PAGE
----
Documents: 59, displayed: 1 - 20

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Appenzell, Landesarchiv Appenzell Innerrhoden, E.10.00.07
Paper · VI + 247 pp. · 21 x 16.5 cm · around 1700
Chronicles on the Reformation and on the division of the canton

On 123 paper pages, this codex contains copies of seven chronicles on the Reformation in the region of Appenzell as well as on the division of the canton in the 16th century. The codex was compiled around 1700 by an unknown scribe. (geg)

Online Since: 06/22/2017

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Basel, Pharmazie-Historisches Museum der Universität Basel, Cod. H25
Paper · 86 [+ 6] pp. · 15 x 19 cm · 1726
Schoop Johann, "Recept-Büchlein, Allerhand kostbar Wasser zuo distilliern" (Recipe-Booklet, All kinds of precious water to distill)

This booklet contains a collection of recipes for producing medications, home remedies and foodstuffs. The presentation of the recipes ranges from lists of ingredients to detailed texts that describe the processing of the ingredients. The manuscript does not have an index. A page from a manuscript - probably 14th century - serves as book cover. Its visible text is about the geometry of triangles (De triangulo). In the first half of the 20th century, the book was purchased at the bookstore Helbing & Lichtenhahn by Theo Baeschlin and then donated to the Pharmaceutical Institute of Basel. (wan)

Online Since: 06/22/2017

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Basel, Pharmazie-Historisches Museum der Universität Basel, Cod. H37
Paper · 120 ff. · 16 x 23 cm · 1582
Johannes Drexell, Collection of medical treatises

This collection is contained in a paper manuscript that originated in Switzerland. Later it received a binding of wooden boards covered in blind-tooled pigskin leather. The collection contains treatises and recipes based on the Practica of Meister Bartholomäus. The herbalism follows the tradition of Macer. The collection also contains rules for bloodletting, a treatise on the plague, menstruation and the like. In addition, various diseases are covered, such as those of the head, of the ears and the like. In general, the text collects treatises on the nature of women, on the four elements and the natures, and it gives veterinary advice based, among others, on Meister Albrecht’s pharmacopeia for horses. It also contains various blessings (blessings against arrows, blood loss and worms). Incantations as well as formulas for women in labor and more. (wan)

Online Since: 06/22/2017

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Basel, Pharmazie-Historisches Museum der Universität Basel, Cod. H45
Paper · 140 [+ 3] ff. · 14 x 21 cm · 1449
Ars hermetis

This manuscript was written or compiled by Johannes of Fulda in 1440. In 1953 it was donated to the museum by Dr. S. Merian. It had been the property of Jakob Burckhardt. The text is about medical alchemy. (wan)

Online Since: 06/22/2017

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Basel, Pharmazie-Historisches Museum der Universität Basel, Cod. H52
Paper · 196 ff. · 11 x 16 cm · 1651
Ross: und für Andere Sachen Artzney Büchli (Ross: and for other things Artzney Büchli)

In his medical compilation for animals, Carolus von Wattenwyl collects recipes of medications for equine diseases (Ross). These range from lack of appetite to an imbalance in the amount of bile. Ff. 95r-99v are written in a different French hand. This excursus explains how to remove various kinds of grease stains from horse riding clothes (title: "pour oster toutes sortes de tasches de graisse des habits"). In the course of the book, the handwriting changes two more times. (wan)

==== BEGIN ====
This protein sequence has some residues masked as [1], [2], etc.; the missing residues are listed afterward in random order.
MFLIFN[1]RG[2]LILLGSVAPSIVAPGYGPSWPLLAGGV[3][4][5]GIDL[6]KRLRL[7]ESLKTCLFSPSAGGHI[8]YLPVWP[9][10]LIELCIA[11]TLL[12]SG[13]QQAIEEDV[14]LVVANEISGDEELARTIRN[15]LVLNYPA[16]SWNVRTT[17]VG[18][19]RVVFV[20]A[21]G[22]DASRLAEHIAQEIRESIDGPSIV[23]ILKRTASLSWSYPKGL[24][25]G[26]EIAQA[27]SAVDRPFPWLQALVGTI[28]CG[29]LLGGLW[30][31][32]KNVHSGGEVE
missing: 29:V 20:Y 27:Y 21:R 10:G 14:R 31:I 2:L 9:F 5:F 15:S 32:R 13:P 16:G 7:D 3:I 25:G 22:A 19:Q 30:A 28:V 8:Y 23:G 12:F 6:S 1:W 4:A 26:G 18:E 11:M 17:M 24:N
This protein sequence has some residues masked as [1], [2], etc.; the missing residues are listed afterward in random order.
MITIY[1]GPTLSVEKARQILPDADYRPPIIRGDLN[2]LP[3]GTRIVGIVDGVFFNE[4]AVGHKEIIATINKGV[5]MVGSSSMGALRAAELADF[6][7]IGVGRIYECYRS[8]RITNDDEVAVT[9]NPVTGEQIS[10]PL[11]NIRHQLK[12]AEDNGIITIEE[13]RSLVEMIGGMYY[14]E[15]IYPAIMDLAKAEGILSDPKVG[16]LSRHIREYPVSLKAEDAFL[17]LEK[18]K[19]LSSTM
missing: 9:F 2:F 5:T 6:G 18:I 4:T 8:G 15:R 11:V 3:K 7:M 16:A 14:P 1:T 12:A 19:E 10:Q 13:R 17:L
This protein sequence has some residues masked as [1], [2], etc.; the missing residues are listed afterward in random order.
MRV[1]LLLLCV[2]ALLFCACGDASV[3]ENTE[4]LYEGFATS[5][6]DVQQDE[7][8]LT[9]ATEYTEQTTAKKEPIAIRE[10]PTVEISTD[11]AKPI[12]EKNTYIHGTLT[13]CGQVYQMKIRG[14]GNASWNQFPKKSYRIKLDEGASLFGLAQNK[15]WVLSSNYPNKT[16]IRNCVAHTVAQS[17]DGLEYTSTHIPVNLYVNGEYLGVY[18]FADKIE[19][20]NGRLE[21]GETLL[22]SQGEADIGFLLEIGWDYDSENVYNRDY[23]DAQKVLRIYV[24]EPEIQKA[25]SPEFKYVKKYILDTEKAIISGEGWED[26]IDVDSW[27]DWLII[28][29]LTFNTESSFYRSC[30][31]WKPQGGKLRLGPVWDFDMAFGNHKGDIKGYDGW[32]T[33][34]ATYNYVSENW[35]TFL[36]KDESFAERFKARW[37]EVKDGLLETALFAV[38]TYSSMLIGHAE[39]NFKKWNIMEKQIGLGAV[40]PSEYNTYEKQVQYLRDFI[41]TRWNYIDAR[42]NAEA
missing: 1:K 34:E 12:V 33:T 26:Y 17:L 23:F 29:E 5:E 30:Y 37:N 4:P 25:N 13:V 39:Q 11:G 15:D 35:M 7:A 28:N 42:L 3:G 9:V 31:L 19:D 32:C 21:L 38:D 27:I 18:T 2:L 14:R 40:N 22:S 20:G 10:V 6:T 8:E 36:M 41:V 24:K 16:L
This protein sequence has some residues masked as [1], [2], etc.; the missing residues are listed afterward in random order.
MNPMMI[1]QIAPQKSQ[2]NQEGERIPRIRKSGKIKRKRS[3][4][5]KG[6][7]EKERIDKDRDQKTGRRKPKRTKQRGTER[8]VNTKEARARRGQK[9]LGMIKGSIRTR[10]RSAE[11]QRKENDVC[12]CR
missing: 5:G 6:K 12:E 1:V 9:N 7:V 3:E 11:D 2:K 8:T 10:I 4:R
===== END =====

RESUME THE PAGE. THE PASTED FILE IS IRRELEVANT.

Online Since: 06/22/2017

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Basel, Universitätsbibliothek, AN I 8
Parchment and paper · 385 ff. · ca. 38 x 27 cm · 13th century
Elias Cretensis, Commentarius in S. Gregorii Nazianzeni orationes

Famous for the two portraits of Gregory of Nazianzus and Elias of Crete, as well as for a unique cycle of illustrations in honor of Gregory (of which 5 have been lost), this codex is also noteworthy for its content (19 commentaries by Elias of Crete, still unpublished in Greek) and for the story of its creation. The commentaries were copied around the end of the 12th or the beginning of the 13th century, a project that did not provide for miniatures on the frontispiece. These were added a short time later, together with a prologue. The codex still retains the binding that was created in Constantinople between 1435 and 1437 during a restoration for its new owner, the Dominican John of Ragusa, who brought the codex to Basel in 1437. (and)

Online Since: 06/22/2017

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Basel, Universitätsbibliothek, B II 5
Parchment · 233 ff. · 32.5 x 26 cm · St. Gall (?) · 10th and 11th century
Pauline Epistles · Sedulius Scottus · Final books of the New Testament

This manuscript originally consisted of three independent parts, dated to the 10th and 11th century. It contains Pauline Epistles, the glosses on the Pauline Epistles by Sedulius Scottus, as well as the final books of the New Testament. In the 15th century, Heinrich Gügelin of Rheinfelden, chaplain and provost at the Cathedral of Basel, donated this book to an unspecified Basel monastery. (stu)

Online Since: 06/22/2017

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Basel, Universitätsbibliothek, F III 15a
Parchment · 32 ff. · 25 x 19 cm · Fulda · 8th / 9th century
Isidorus Hispalensis · Register of Books of the Monastery of Fulda · Recipes · Blessings · Astronomic Tables · Jerome

One of the Isidore codices from the Monastery of Fulda; the codex escaped destruction because it reached Basel during the 16th century, before the abduction and destruction of the library during the Thirty Years' War. There it apparently was to serve as a textual source for a planned edition of Isidore’s works. This codex was created in Fulda at the end of the 9th century and still retains its Carolingian binding in a parchment cover. In addition to the works of Isidore, it contains the oldest catalog of the Fulda library, the so-called Basel recipes in Old High German, and an astronomic-computistic cycle of illustrations. (stu)